If you are interested in creating your own 3D stereoscopic/anaglyph
pictures, try our easy to use Stereoptica program out.

Red/green pictures via 3D glasses
+ true stereoscopic pictures...

Before you go any further, fetch those specs that have been lying dormant in that drawer for months - for at last they'll come in handy. For those who haven't a clue what I'm talking about, '3D' specs are a pair of coloured lenses - which help you to see the 3D graphics such as the ones shown on this page. They're usually available as freebies stuck to magazines or available in breakfast cereal boxes.
If you haven't got any specs, then there are some stereoscopic pictures further down the page, but you'll need a keen eye to see those in 3D.

This first one is the easiest way of telling if you are seeing in 3D:

In late 2009, I discovered a formula which helped create a 3D version of the Mandelbrot fractal - the result being the awesome Mandelbulb. More recently, I made a 3D version of it. If you have anaglyph glasses, try the first one. Otherwise cross your eyes to see the second one...


Tube Of Illusion v2

The Tube Of Illusion is back with a vengeance, and it's bigger, more colorful and illusive than ever before. . . .

If you don't possess any 3D anaglyph glasses, then you can try crossing your eyes with this one instead. It takes practise (try focussing on something near you - you should see 3 tubes ), but the results are definitely worth it! Also try this site for practise.

If you want to see the stunning video of the above picture (and some great never-seen-before optical illusions), then please take a look here.

Older (but still cool) stuff

Click here for all these pics (and lots more!) at full size

Note that if all these surrounding pics don't look quite right (they should go into the screen - not
come out of), try reversing your specs - that should do the trick.
Click the above link for cool wireframe 'bob sleigh' pictures and other 3D designs.

It's a shame they rarely do the red/blue glasses, because these would be more effective. The reason they would be more effective is because the monitor green element is not very pure - containing contamination of the other two primaries (quite a bit of red and a little blue). This means that the red see-through plastic in the lenses is not entirely filtering out the 'green' pixel light on screen. For those more interested in the universal green problem on monitors, see the Light and Colour Trivia page.

3D Tunnel! (needs 3d glasses).
If you want to see a much better, smoother version of this tunnel, then download this AVI movie.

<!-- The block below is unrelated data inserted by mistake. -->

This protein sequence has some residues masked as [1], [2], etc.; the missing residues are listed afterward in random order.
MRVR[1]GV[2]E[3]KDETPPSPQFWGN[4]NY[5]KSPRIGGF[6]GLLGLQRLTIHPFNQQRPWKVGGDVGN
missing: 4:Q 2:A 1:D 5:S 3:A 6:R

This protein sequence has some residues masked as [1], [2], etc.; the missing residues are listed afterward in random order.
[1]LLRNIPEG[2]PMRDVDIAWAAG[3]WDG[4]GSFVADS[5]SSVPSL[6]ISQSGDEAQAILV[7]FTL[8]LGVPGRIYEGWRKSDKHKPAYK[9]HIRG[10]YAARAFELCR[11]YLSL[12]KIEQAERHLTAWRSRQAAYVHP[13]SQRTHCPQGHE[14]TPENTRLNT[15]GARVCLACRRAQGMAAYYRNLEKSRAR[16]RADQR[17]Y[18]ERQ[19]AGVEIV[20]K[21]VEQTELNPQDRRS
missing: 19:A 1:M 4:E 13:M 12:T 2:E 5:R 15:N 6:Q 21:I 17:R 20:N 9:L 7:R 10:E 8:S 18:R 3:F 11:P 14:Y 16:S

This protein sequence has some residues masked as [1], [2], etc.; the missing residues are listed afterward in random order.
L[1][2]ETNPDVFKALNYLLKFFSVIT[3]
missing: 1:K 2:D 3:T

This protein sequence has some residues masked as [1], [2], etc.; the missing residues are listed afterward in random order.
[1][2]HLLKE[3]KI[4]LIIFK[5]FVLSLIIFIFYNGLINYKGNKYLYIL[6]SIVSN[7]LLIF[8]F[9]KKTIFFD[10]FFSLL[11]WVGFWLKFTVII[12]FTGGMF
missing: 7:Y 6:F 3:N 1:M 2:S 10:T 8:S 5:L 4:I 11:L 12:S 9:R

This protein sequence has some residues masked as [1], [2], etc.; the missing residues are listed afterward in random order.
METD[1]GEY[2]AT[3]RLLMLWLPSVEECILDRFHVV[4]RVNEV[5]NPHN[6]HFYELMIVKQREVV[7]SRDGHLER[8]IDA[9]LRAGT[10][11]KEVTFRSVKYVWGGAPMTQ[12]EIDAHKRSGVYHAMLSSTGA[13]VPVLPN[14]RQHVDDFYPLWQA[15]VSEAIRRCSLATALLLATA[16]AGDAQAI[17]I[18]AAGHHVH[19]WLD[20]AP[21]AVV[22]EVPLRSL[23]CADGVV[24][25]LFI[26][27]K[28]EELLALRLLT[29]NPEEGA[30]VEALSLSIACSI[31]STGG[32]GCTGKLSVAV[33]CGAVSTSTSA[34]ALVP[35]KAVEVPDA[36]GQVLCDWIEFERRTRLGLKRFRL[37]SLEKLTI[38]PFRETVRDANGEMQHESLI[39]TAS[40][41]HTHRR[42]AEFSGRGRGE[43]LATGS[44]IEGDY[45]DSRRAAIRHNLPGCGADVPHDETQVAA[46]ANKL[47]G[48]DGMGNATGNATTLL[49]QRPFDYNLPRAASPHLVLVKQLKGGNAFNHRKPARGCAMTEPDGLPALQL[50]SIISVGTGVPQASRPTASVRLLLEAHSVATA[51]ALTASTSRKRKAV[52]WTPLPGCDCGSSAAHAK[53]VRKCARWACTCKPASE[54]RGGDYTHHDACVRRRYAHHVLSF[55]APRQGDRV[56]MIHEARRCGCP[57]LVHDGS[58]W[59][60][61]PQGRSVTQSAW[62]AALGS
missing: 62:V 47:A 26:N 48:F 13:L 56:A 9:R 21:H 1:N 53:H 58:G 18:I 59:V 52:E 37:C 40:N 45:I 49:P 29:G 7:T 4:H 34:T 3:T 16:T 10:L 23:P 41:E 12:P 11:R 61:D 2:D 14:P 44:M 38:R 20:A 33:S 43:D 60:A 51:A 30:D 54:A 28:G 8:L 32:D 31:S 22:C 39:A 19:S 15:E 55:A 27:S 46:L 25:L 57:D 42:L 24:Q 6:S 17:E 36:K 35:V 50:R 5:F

True stereoscopic pics

It's very rare that you'll get the other type of stereoscopic 3D, which is strange, considering the format has so much to offer. For example, images can be in full colour and aren't restricted to the usual wireframe scenario. Obviously, it's harder to see the effect properly, but if you can persevere, the results are spectacular. Before you attempt to view the images in this section, see if you can first see the picture below in 3D (remember, you can't use 3D glasses for this). You're meant to cross your eyes to get the left/right pictures to 'merge' into each other. Try to focus in front of the screen. If you're having difficulty, then try putting your finger in between your eyes and the screen.
First look at your finger, and then shift your gaze to the screen. You're aiming to get both of the crystal images to slide 'into' each other - to form a third, 3D image between them.
If you're still stuck and you really want to see the illusion, try this site to help practise seeing 3-D stereo.
Give it your best shot. If you can manage it, your reward is a ticket into the gallery which is achieved by clicking on this crystal pic!

Back to the old 3D specs method, here's something interesting. Take a look through your 3d glasses at these two pictures. The left pic demonstrates the original picture with red on the left and cyan on the right. With your specs the right way round, this should look as though the biggest text is closest. Which is does - fine so far. But now, take a look at the right picture - here, the cyan colour is on the left and the red is on the right. Logically, this should make it look as though the biggest text is further in the background - but it doesn't! A real mystery - see if you can work it out. It took me a while.

Related Skytopia web pages:

  • Stereoptica program - - - Create your own 3D images from two photographs using this unique program!
  • Tube Complex - - - The main gallery's Tube Complex (ray-traced pictures).
  • Dynamic Optical Illusions - - - View a collection of old, new and exclusive optical illusions, and see the best voted illusion of all time - The Eclipse of Mars.
  • Rotating Cube tutorial - - - Learn how to program a spinning, moving cube in 3D. The code can easily be expanded for any 3D object.
  • Light and Colour Trivia - - - Contains a section on 3D. Also find out why yellow and blue doesn't make green..

    Offsite links of interest:

  • Rainbow Symphony - A unique site with a great 3D gallery, shop and plenty of other 3D related stuff.
  • 3DWonderStuff - All sorts of cool stuff on this page, but see the brilliant collection of 3D animations and images. They're like those 3d random dot stereograms (RDS), but much better, because there are no dots, and they're in full colour!

  • Burning Life 2005 - Some nice stereoscopic pics here in both cross-eyed and wall-eyed format.

  • Rosette Nebula in 3D - Lovely 3D stereoscopic render of this nebula.

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    All pictures and text on this page are copyright 2002 onwards D. White.